‘God Created’ Notre Dame Fighting Irish Football 2021 Safety Commit Justin Walters To Play Football
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Notre Dame 2021 Commit Justin Walters — ‘God Created Him To Play Football’

Long-armed, confident, calm, physical and rangy, Bolingbrook (Ill.) High class of 2021 safety Justin Walters, a consensus three-star recruit, is one of the more overlooked prospects in the country.

One of the main knocks on him is that even when turning on his highlight tape, there is not much evidence of the 6-1 and 170-pound defensive back lining up in man-to-man coverage or making plays on the ball in the air. Often, Walters’ job in his high school is to play in the box and clean up intermediate passes and running plays by delivering momentum-halting hits.

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Just because evaluators don’t see certain abilities on film, does that mean he does not possess said abilities?

In the offseason, Walters trains at WIN Performance in Highland Park, Ill., which is co-owned by former Notre Dame linebacker Kerry Neal, where the defensive backs work with co-owner and former Eastern Illinois defensive back Pete Houlihan.

Houlihan also runs Off the Leash DBs and works with Walters, as well as several collegiate and professional defensive backs, including current and former Fighting Irish safeties Houston Griffith and Mathias Farley (currently with the New York Jets), Rashaan Melvin, Kenny Moore II (once the highest-paid slot back in the NFL) and others.

“Justin is going to be a special guy,” Houlihan said. “I told this to Kerry the other day, and I said this to Houston, too. I said, ‘Justin Walters is going to be a big name in South Bend for a long time. He’s one of the most gifted kids I’ve ever been around.’ ...

“He’s the most advanced, humble, good high school football player I've ever been around, and I've been around some dogs.”

When it comes to Walters, the dig may be that he is nothing more than a hard-hitting safety, but in training sessions Houlihan sees firsthand that the rising high school senior is more than capable of thriving in passing situations.

During their workouts, Houlihan says they frequently work on pressing and playing man-to-man, pushing Walters’ limits and forcing him to develop an all-around skill set, so that when he arrives at Notre Dame, he’ll be able to play right away.

“The knock may be that he can’t [play man-to-man],” Houlihan said. “But it’s not that he can’t do it, he’s just doing what he’s supposed to do for his high school team, which is to disrupt, be a monster in the box and be a dog, find the ball and go get the ball. That’s it.

“They’ve got Malik Rainey, who’s a commit to Cincinnati. They have good players all over the place, so he’s really not put in that position. But I think he could lock up the number one [wide receiver] in the country right now.”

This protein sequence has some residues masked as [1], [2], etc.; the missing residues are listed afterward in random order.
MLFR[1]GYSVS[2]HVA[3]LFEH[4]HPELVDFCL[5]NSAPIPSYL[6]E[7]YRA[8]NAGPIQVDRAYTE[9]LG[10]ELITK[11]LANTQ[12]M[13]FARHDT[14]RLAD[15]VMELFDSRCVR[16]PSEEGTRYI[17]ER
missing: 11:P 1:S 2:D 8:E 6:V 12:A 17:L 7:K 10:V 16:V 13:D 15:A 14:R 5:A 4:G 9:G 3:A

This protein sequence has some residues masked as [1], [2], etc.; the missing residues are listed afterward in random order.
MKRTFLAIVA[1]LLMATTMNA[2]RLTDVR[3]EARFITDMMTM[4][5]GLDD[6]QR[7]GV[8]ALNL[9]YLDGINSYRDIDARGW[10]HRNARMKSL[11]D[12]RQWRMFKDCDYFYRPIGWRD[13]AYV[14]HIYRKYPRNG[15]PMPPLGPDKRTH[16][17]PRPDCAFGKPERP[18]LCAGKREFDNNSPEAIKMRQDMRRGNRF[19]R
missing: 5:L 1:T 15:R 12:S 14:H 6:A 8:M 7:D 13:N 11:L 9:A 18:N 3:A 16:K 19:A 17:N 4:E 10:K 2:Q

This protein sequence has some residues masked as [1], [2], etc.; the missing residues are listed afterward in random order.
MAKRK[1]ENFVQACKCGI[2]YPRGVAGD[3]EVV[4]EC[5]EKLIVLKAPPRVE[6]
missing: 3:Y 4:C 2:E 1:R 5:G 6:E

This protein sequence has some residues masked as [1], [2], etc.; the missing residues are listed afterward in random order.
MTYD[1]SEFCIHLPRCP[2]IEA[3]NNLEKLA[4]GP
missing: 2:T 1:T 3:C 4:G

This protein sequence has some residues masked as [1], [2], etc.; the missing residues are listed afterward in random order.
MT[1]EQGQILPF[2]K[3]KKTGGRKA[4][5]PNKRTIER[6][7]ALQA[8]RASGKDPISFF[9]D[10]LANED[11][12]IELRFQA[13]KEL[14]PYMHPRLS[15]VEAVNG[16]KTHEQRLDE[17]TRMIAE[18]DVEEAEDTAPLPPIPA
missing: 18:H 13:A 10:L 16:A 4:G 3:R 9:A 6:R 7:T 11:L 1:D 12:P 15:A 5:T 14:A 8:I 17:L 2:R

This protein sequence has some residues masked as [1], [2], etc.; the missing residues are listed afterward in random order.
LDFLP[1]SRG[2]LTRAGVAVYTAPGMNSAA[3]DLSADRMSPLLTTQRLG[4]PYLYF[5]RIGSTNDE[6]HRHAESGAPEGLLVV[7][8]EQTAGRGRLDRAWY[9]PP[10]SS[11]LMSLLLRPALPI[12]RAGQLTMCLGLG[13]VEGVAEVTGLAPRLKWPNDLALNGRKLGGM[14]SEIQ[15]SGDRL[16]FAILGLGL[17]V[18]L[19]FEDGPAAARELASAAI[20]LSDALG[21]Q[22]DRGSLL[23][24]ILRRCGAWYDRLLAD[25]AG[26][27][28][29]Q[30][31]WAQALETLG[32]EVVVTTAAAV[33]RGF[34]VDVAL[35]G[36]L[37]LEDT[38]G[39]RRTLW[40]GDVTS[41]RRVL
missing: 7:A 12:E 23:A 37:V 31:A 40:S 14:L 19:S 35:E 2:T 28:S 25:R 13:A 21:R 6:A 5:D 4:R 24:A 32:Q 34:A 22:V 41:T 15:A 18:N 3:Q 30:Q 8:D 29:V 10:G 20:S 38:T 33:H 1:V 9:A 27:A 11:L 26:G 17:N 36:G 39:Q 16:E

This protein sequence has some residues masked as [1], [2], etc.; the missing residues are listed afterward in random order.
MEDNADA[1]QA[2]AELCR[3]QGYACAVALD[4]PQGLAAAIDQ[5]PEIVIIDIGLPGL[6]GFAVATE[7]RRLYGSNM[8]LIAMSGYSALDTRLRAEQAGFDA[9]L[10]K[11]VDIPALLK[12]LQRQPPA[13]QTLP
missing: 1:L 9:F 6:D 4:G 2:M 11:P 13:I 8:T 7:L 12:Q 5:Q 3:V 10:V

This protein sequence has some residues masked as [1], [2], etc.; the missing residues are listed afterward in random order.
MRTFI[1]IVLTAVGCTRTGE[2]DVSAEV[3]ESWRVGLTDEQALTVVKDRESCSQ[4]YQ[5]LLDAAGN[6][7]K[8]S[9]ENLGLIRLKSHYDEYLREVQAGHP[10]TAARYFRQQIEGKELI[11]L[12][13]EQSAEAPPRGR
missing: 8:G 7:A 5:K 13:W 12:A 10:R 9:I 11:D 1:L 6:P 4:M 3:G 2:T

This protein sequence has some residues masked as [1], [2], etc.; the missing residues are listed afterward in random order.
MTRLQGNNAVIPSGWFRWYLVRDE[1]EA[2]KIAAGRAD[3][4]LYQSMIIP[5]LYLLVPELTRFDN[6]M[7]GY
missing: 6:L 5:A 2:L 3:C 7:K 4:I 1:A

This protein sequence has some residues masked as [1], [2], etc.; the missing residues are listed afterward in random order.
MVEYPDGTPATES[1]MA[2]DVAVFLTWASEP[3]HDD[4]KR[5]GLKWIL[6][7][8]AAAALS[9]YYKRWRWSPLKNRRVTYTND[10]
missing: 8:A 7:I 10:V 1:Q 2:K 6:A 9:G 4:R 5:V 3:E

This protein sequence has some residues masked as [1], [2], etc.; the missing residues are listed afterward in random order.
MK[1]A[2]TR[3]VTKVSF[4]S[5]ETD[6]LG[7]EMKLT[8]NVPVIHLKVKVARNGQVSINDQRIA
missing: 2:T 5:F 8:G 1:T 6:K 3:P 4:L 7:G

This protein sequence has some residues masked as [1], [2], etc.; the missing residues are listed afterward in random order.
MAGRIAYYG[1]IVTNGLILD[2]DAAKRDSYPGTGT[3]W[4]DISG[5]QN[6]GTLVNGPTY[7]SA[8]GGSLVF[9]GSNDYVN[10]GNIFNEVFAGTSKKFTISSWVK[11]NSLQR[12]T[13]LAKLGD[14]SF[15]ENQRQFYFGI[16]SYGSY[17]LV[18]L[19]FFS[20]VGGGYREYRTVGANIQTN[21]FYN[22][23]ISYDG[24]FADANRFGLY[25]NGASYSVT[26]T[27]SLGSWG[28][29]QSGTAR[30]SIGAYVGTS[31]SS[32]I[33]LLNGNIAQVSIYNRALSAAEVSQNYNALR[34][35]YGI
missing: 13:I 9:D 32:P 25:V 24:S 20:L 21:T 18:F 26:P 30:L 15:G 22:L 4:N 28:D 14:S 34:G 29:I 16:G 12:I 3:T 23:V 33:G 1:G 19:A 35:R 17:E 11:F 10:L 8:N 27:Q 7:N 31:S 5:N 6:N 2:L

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Given Walters' athletic traits and desire to develop new skills, Houlihan believes he could even play corner at the next level. He is that talented.

After watching his tape, it also seems that a plausible option for him down the road is for him to transition to the rover position as a hybrid safety/linebacker, which could maximize his excellent nose for the ball. While it doesn’t appear this has been discussed with the 2021 commit, Houlihan said that Walters is so humble that he would take on any challenge or role the Notre Dame coaching staff asked of him, just like he does in high school.

“If he’s asked to do it, yeah,” Houlihan said. “I tell the guys all the time, in terms of the League [the NFL], if you really want to get paid, you got to be a guy that locks somebody down and takes them out of the game or you can make tackles for loss and fly downs to get after the quarterback.

“Justin can be a guy that can play on the hash and can play in the box.”

Before he committed to Notre Dame in early February, Walters had offers from a plethora of Power Five programs such as Wisconsin, Nebraska, Michigan, Michigan State, Northwestern, Iowa, Iowa State, Minnesota, Indiana, Kentucky, Duke, Boston College and Missouri.

Houlihan acknowledges that Walters’ status as a national recruit would be even more prominent if his film showed more than just ferocious hit after ferocious hit, but Walters cares more about team success than additional offers. Instead, he uses his three-star designation as motivation during training sessions and will allow his play to do the talking.

“[Justin is] different. He’s a special kid,” Houlihan said. “You talk about humble over hype, he’s the definition of that. Obviously he sees it and it’s definitely motivating and his goals are to be the best DB in the country. Nothing more, nothing less.”

While his role in Bolingbrook High’s defense may not change much during his senior season, Houlihan will keep pushing Walters to expand his game and get ready for the next level.

“It’s so natural for him,” Houlihan said. “God created him to play football.”


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